The Regional Transportation District’s top staffer, General Manager and CEO Dave Genova, will retire.
That’s according to a press release from the agency sent late Friday.
"After serving RTD for nearly 26 years, this is a difficult decision," Genova said in the release. "However, I am eager to pursue personal interests and have been planning for retirement for the last several years."
In a letter sent to the board members Friday and shared with CPR by board member Natalie Menten, Genova said he anticipated stepping down in January 2020.
Genova earns about $300,000 a year in the position he took over in March of 2016. That was just weeks before the agency’s flagship A Line commuter train from Union Station to Denver International Airport opened. Three other rail lines and the popular Flatiron Flyer bus line to Boulder also launched during Genova’s tenure.
But mechanical and regulatory issues on the A Line meant it blared horns at crossing gates for the first three years of its operation, irritating neighbors to no end. That issue also led to a two-year delay of the G Line to Arvada, tarnishing the district’s otherwise noteworthy accomplishment of opening so many new lines so quickly.
In recent months, a crippling driver shortage has made service unreliable and led the agency to propose “significant” service cuts to give its drivers a break.
At a press briefing Thursday on those proposed service cuts, Genova said that proposal has strained relationships between him and the 15-member RTD board, which he reports to.
"Believe me, I'm not a popular person with our stakeholders and with our board right now, for bringing this kind of suggestion,” Genova said.
In the letter to board members announcing his retirement, he wrote "I am confident in RTD's future."
Board member Angie Rivera-Malpiede said Genova's announcement did not come as a surprise.
"It's been a real intense year of issues that RTD has been dealing with," she said. "He's probably the most gracious and kind man I've ever had the honor to work with. But I also think that there's a time when you know that it's time to move on. I really wish him all the luck in the world."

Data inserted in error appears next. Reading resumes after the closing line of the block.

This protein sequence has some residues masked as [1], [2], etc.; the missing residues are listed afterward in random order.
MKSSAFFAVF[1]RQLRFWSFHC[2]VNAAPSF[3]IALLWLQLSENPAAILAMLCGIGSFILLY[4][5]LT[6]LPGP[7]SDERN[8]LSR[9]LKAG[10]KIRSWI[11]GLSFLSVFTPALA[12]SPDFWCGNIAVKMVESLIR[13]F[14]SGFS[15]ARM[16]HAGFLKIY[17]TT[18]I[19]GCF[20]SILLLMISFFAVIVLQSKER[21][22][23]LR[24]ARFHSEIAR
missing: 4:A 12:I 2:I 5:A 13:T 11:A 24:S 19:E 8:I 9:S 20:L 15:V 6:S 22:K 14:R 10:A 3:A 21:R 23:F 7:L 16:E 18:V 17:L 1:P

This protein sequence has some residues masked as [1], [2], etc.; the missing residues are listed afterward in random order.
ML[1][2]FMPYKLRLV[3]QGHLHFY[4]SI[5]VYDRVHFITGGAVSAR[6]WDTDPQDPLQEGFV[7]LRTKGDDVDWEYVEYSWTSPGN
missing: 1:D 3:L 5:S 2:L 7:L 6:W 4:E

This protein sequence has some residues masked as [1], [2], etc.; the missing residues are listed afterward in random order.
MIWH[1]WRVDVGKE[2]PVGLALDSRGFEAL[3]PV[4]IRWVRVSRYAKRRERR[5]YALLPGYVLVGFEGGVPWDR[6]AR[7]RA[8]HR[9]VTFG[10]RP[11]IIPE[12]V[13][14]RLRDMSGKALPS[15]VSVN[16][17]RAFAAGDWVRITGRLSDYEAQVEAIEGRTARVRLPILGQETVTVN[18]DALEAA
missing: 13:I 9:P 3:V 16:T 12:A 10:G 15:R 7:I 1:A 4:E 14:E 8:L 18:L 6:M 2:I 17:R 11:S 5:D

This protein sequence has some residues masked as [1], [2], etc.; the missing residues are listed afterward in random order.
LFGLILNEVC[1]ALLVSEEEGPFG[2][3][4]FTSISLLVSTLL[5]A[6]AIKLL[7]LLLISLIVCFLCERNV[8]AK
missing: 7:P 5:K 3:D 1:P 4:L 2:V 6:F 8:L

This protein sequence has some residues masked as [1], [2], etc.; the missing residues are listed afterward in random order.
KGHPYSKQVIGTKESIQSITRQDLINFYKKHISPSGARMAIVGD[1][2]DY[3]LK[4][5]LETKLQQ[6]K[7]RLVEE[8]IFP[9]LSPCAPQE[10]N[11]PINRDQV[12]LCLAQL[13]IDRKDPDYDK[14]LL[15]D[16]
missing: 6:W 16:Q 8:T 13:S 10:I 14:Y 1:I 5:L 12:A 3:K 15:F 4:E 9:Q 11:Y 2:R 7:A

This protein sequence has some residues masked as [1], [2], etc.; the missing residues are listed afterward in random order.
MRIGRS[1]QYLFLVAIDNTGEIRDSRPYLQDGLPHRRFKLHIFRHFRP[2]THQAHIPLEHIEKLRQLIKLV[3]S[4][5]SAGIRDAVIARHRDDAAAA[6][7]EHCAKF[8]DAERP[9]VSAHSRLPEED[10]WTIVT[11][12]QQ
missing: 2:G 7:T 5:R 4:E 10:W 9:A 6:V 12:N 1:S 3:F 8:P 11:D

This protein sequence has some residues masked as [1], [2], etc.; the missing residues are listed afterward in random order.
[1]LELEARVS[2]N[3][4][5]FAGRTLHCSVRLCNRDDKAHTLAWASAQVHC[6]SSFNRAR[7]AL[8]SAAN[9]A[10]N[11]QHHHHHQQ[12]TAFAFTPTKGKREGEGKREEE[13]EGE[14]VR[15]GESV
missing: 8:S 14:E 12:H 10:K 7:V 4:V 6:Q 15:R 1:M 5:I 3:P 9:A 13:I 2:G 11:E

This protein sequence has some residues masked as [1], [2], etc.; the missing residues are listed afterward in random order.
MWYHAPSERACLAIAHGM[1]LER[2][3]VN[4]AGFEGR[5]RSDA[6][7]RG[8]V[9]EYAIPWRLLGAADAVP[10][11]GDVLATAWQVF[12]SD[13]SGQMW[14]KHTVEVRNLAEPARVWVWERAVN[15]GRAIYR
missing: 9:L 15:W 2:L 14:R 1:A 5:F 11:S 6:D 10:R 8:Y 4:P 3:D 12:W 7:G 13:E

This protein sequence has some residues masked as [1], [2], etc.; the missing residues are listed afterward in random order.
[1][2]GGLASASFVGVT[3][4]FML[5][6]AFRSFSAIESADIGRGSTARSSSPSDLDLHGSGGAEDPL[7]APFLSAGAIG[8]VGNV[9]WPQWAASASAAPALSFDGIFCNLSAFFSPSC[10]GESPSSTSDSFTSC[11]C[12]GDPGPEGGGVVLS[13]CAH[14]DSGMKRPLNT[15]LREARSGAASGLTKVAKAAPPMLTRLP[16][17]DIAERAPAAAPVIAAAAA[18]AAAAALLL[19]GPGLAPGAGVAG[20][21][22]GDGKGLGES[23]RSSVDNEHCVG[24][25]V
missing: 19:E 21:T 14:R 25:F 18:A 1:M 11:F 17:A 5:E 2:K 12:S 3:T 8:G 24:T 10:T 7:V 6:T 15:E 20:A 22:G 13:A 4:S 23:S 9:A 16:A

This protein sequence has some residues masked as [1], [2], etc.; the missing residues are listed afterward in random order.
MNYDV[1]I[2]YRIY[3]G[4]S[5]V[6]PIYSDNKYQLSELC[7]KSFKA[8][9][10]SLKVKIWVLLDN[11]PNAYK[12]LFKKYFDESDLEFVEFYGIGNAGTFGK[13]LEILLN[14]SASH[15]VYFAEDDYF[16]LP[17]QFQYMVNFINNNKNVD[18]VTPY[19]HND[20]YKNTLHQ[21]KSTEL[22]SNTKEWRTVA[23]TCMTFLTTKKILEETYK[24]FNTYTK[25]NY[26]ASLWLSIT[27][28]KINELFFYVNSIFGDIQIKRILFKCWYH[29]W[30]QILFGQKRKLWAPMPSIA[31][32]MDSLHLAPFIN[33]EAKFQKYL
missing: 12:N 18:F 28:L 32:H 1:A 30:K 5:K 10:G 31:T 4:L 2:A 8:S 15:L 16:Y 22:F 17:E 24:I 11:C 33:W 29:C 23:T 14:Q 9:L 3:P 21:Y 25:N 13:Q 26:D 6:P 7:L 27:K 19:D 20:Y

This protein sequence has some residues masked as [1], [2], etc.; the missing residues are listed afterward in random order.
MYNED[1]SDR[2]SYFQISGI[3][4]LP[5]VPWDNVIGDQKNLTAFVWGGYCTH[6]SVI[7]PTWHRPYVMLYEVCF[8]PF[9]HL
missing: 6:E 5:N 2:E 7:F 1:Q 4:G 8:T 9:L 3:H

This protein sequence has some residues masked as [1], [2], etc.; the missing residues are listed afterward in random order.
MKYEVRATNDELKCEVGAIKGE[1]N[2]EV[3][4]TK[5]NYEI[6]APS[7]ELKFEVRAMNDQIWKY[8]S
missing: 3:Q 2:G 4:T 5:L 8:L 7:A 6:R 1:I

Board member Natalie Menten said Genova's announcement had her "a bit flustered," because she believes RTD needs to move quickly to cut service and address the operator shortage issue.
"I don't blame anybody, but the board, really, for not having taken that action," Menten said. "And this will certainly set us back a step."
While Genova has been a public target for RTD's troubles in recent months, Menten said the root of the issues the agency faces go back more than a decade. In 2004, voters approved what was to be a $4.7 billion plan to build more than a hundred miles of light and commuter rail.
That plan hit huge roadblocks as the Great Recession ate away at anticipated sales tax revenue, and commodity prices rose unexpectedly. The much-desired train to Boulder and Longmont met a major setback in 2011 when the Burlington Northern Santa Fe raised the price for access to its track to more than a $500 million.
"Some of these [problems] are partly due to the promises made in 2004," Menten said.
RTD will soon finish about 70 percent of the projects in the 2004 plan, called FasTracks, once the N Line to the northern suburbs opens -- that's expected to be sometime next year. But the remaining lines won't be finished for decades unless the agency finds additional funding streams.
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